The anti-money laundering controls of a UK branch of the Spanish banking institution revealed’serious and persistent gaps.
Britain has fined the British arm of Spanish banking giant Santander nearly £108 million ($132 million) after exposing “serious and persistent loopholes” in its anti-money laundering controls.
The Financial Conduct Authority (FCA), in a Friday statement, stated that Santander UK PLC had failed to properly supervise and manage its anti-money laundering systems between December 2012 and October 2017.
More than 560,000 customers of businesses were affected by the outages.
Santander did not contest the findings and was therefore eligible for a 30 percent discount, otherwise the fine would have totaled nearly £154 million ($188 million).
“Santander’s poor management of their AML systems, and their inept efforts to address them, created a long-term risk of money laundering or financial crime,” said Mark Steward (the FCA’s executive director of enforcement and market surveillance). .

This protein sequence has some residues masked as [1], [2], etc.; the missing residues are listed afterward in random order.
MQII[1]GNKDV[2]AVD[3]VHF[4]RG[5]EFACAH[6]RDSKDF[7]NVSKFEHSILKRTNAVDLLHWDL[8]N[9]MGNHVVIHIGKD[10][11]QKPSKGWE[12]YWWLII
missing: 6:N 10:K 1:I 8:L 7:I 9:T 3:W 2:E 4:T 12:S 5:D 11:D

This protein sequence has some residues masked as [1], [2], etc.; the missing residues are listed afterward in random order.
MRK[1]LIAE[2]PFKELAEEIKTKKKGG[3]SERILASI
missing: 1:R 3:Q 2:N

“As part a commitment to prevent financial crime and reduce it, we continue to take actions against companies that fail implement anti-money laundering controls.”
Santander UK responded by accepting the conclusions and apologizing, stating that it had fully cooperated.
CEO Mike Regnier stated that “Santander takes its responsibilities in relation to financial crime extremely seriously.”
“We are deeply sorry to the AML-related control problems in our corporate bank division.”
He Santander UK acknowledged that it had taken immediate action to address the issues, but said that its systems needed to be stronger.
“We have since made significant changes to address this by reviewing our financial crime technology, systems and processes.”
The division now employs more than 4,400 people and is a key focus of Santander, the Spanish parent company.